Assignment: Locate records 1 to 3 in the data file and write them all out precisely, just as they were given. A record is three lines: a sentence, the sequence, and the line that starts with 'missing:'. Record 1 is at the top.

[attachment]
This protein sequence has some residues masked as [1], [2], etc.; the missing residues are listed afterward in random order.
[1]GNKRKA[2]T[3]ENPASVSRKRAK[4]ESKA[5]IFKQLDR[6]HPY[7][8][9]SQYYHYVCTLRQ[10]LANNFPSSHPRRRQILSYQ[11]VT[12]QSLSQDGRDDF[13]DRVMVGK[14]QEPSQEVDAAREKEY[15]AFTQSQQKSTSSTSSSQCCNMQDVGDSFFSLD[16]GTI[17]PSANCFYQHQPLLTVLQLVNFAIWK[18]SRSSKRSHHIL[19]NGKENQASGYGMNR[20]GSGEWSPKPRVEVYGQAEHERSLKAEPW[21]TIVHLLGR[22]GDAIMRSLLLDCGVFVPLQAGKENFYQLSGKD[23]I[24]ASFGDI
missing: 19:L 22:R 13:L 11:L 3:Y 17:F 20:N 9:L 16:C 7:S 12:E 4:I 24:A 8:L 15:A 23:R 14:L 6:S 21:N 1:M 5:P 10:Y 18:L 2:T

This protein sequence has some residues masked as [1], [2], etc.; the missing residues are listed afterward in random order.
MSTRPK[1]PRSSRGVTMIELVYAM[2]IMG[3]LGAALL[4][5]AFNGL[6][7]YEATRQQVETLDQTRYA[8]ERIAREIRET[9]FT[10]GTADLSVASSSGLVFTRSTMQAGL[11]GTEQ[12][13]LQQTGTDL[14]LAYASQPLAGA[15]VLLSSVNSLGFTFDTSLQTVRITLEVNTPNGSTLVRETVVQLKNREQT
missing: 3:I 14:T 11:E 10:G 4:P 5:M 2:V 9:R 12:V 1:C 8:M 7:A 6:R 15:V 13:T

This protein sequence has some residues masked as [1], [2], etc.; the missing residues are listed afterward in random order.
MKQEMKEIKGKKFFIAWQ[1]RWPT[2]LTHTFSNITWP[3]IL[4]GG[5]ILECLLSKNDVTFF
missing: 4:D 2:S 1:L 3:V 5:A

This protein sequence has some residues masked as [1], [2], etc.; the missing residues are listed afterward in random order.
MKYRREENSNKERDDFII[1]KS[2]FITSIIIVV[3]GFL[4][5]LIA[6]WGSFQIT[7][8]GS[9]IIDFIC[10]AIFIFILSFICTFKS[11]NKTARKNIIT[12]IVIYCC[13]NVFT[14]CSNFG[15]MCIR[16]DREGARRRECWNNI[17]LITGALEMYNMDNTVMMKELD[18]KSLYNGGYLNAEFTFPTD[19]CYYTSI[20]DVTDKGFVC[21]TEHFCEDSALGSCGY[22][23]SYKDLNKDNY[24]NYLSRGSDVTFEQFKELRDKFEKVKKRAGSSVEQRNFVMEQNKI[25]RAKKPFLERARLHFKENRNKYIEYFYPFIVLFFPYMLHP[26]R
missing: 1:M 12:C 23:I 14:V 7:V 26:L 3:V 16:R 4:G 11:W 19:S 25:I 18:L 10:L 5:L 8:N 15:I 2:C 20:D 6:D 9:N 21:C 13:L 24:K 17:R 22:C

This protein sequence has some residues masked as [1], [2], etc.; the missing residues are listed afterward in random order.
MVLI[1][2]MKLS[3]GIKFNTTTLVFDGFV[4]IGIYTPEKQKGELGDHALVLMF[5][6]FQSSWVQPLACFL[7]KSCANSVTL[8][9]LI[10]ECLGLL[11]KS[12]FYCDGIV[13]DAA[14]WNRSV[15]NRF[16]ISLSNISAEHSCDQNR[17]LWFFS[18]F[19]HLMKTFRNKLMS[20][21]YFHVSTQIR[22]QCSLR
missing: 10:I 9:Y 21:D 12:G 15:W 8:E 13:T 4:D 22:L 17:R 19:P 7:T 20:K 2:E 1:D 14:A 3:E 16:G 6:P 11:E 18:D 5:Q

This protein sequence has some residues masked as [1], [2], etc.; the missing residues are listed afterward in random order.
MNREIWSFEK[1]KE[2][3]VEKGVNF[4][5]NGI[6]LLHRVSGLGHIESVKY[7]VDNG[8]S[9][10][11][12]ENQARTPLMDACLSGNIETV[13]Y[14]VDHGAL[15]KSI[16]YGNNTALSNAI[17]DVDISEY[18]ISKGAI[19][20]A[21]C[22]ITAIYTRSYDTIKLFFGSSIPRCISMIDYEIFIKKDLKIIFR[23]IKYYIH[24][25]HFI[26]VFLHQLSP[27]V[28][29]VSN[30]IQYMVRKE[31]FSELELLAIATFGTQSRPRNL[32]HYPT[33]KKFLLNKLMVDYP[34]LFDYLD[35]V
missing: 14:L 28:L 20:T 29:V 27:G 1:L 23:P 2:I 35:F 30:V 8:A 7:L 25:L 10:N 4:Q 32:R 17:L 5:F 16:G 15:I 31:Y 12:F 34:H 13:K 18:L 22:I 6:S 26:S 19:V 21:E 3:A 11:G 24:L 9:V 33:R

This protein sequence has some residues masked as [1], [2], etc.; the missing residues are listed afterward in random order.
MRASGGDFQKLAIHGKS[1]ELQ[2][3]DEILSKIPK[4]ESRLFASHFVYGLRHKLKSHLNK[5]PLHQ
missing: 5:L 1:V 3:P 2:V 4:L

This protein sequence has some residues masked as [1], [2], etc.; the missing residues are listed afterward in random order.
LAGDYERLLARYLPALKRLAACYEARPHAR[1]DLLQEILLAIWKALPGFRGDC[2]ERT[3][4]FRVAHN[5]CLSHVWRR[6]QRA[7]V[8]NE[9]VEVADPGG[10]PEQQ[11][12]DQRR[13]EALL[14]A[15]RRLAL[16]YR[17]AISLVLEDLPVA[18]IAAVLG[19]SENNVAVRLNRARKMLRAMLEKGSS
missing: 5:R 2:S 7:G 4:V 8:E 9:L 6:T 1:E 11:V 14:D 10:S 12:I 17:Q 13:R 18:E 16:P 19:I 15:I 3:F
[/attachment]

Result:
This protein sequence has some residues masked as [1], [2], etc.; the missing residues are listed afterward in random order.
[1]GNKRKA[2]T[3]ENPASVSRKRAK[4]ESKA[5]IFKQLDR[6]HPY[7][8][9]SQYYHYVCTLRQ[10]LANNFPSSHPRRRQILSYQ[11]VT[12]QSLSQDGRDDF[13]DRVMVGK[14]QEPSQEVDAAREKEY[15]AFTQSQQKSTSSTSSSQCCNMQDVGDSFFSLD[16]GTI[17]PSANCFYQHQPLLTVLQLVNFAIWK[18]SRSSKRSHHIL[19]NGKENQASGYGMNR[20]GSGEWSPKPRVEVYGQAEHERSLKAEPW[21]TIVHLLGR[22]GDAIMRSLLLDCGVFVPLQAGKENFYQLSGKD[23]I[24]ASFGDI
missing: 19:L 22:R 13:L 11:L 3:Y 17:F 20:N 9:L 16:C 7:S 12:E 4:I 24:A 8:L 15:A 23:R 14:L 6:S 21:N 1:M 5:P 10:Y 18:L 2:T

This protein sequence has some residues masked as [1], [2], etc.; the missing residues are listed afterward in random order.
MSTRPK[1]PRSSRGVTMIELVYAM[2]IMG[3]LGAALL[4][5]AFNGL[6][7]YEATRQQVETLDQTRYA[8]ERIAREIRET[9]FT[10]GTADLSVASSSGLVFTRSTMQAGL[11]GTEQ[12][13]LQQTGTDL[14]LAYASQPLAGA[15]VLLSSVNSLGFTFDTSLQTVRITLEVNTPNGSTLVRETVVQLKNREQT
missing: 3:I 14:T 11:E 10:G 4:P 5:M 2:V 9:R 12:V 1:C 8:M 7:A 6:R 15:V 13:T

This protein sequence has some residues masked as [1], [2], etc.; the missing residues are listed afterward in random order.
MKQEMKEIKGKKFFIAWQ[1]RWPT[2]LTHTFSNITWP[3]IL[4]GG[5]ILECLLSKNDVTFF
missing: 4:D 2:S 1:L 3:V 5:A